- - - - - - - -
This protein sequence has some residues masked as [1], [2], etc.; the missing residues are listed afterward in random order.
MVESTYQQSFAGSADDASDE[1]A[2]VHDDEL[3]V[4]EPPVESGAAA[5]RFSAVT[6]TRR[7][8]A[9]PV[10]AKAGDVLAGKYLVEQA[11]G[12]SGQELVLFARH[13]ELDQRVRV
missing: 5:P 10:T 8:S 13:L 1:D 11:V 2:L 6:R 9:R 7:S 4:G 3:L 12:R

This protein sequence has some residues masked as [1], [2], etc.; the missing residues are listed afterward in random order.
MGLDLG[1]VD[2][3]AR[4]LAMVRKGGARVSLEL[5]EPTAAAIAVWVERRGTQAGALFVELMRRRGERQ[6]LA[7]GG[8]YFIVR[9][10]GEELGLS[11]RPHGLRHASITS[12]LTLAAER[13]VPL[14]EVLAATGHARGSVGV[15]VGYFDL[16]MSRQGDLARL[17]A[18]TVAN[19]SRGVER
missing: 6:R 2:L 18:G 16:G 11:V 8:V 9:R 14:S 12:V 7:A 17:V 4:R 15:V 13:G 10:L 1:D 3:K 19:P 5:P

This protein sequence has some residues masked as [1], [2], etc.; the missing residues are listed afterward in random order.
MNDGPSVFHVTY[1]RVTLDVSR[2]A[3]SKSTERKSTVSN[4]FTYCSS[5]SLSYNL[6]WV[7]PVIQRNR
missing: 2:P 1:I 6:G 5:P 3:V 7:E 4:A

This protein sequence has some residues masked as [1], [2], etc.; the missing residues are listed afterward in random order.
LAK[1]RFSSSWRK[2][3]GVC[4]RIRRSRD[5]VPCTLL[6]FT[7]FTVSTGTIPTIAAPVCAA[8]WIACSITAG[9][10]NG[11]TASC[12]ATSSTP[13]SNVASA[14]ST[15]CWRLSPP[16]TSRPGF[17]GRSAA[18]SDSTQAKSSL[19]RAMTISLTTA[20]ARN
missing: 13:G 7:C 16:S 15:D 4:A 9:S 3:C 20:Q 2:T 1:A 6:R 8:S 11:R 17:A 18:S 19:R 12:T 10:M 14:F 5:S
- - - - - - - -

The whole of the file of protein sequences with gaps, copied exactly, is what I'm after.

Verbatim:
This protein sequence has some residues masked as [1], [2], etc.; the missing residues are listed afterward in random order.
MVESTYQQSFAGSADDASDE[1]A[2]VHDDEL[3]V[4]EPPVESGAAA[5]RFSAVT[6]TRR[7][8]A[9]PV[10]AKAGDVLAGKYLVEQA[11]G[12]SGQELVLFARH[13]ELDQRVRV
missing: 5:P 10:T 8:S 13:L 1:D 11:V 2:L 6:R 9:R 7:S 4:G 3:L 12:R

This protein sequence has some residues masked as [1], [2], etc.; the missing residues are listed afterward in random order.
MGLDLG[1]VD[2][3]AR[4]LAMVRKGGARVSLEL[5]EPTAAAIAVWVERRGTQAGALFVELMRRRGERQ[6]LA[7]GG[8]YFIVR[9][10]GEELGLS[11]RPHGLRHASITS[12]LTLAAER[13]VPL[14]EVLAATGHARGSVGV[15]VGYFDL[16]MSRQGDLARL[17]A[18]TVAN[19]SRGVER
missing: 6:R 2:L 18:G 16:G 11:V 8:V 9:R 14:S 12:V 7:A 17:V 4:R 15:V 13:G 10:L 1:D 3:K 19:P 5:P

This protein sequence has some residues masked as [1], [2], etc.; the missing residues are listed afterward in random order.
MNDGPSVFHVTY[1]RVTLDVSR[2]A[3]SKSTERKSTVSN[4]FTYCSS[5]SLSYNL[6]WV[7]PVIQRNR
missing: 2:P 1:I 6:G 5:P 3:V 7:E 4:A

This protein sequence has some residues masked as [1], [2], etc.; the missing residues are listed afterward in random order.
LAK[1]RFSSSWRK[2][3]GVC[4]RIRRSRD[5]VPCTLL[6]FT[7]FTVSTGTIPTIAAPVCAA[8]WIACSITAG[9][10]NG[11]TASC[12]ATSSTP[13]SNVASA[14]ST[15]CWRLSPP[16]TSRPGF[17]GRSAA[18]SDSTQAKSSL[19]RAMTISLTTA[20]ARN
missing: 13:G 7:C 16:S 15:D 4:A 9:S 3:C 20:Q 2:T 1:A 6:R 8:S 11:R 17:A 18:S 19:R 12:T 10:M 14:F 5:S